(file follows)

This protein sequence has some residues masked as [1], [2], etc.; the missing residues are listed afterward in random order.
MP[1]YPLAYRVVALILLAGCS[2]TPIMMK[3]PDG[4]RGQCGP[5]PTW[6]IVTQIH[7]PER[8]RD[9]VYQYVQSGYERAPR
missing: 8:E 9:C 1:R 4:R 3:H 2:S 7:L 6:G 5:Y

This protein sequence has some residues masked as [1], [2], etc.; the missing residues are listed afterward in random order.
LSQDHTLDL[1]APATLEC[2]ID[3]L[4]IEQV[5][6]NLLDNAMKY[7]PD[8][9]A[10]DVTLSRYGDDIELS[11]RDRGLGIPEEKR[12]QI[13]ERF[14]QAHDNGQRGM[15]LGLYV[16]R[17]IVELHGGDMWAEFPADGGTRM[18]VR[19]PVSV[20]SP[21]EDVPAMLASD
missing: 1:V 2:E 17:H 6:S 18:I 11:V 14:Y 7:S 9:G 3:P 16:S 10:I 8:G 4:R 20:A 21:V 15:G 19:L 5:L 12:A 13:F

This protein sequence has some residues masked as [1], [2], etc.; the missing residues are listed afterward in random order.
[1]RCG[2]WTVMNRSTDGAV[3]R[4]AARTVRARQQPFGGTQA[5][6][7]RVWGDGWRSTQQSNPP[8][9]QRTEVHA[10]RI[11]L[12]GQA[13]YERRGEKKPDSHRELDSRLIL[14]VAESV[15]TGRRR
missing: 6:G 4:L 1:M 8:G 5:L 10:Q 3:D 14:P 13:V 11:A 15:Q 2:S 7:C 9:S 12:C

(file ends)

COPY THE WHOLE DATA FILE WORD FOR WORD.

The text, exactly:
This protein sequence has some residues masked as [1], [2], etc.; the missing residues are listed afterward in random order.
MP[1]YPLAYRVVALILLAGCS[2]TPIMMK[3]PDG[4]RGQCGP[5]PTW[6]IVTQIH[7]PER[8]RD[9]VYQYVQSGYERAPR
missing: 8:E 9:C 1:R 4:R 3:H 2:S 7:L 6:G 5:Y

This protein sequence has some residues masked as [1], [2], etc.; the missing residues are listed afterward in random order.
LSQDHTLDL[1]APATLEC[2]ID[3]L[4]IEQV[5][6]NLLDNAMKY[7]PD[8][9]A[10]DVTLSRYGDDIELS[11]RDRGLGIPEEKR[12]QI[13]ERF[14]QAHDNGQRGM[15]LGLYV[16]R[17]IVELHGGDMWAEFPADGGTRM[18]VR[19]PVSV[20]SP[21]EDVPAMLASD
missing: 1:V 2:E 17:H 6:S 18:I 11:V 14:Y 7:S 9:G 3:P 16:S 10:I 8:G 4:R 20:A 21:V 15:G 19:L 5:L 12:A 13:F

This protein sequence has some residues masked as [1], [2], etc.; the missing residues are listed afterward in random order.
[1]RCG[2]WTVMNRSTDGAV[3]R[4]AARTVRARQQPFGGTQA[5][6][7]RVWGDGWRSTQQSNPP[8][9]QRTEVHA[10]RI[11]L[12]GQA[13]YERRGEKKPDSHRELDSRLIL[14]VAESV[15]TGRRR
missing: 6:G 4:L 1:M 8:G 5:L 10:Q 3:D 14:P 13:V 11:A 15:Q 2:S 7:C 9:S 12:C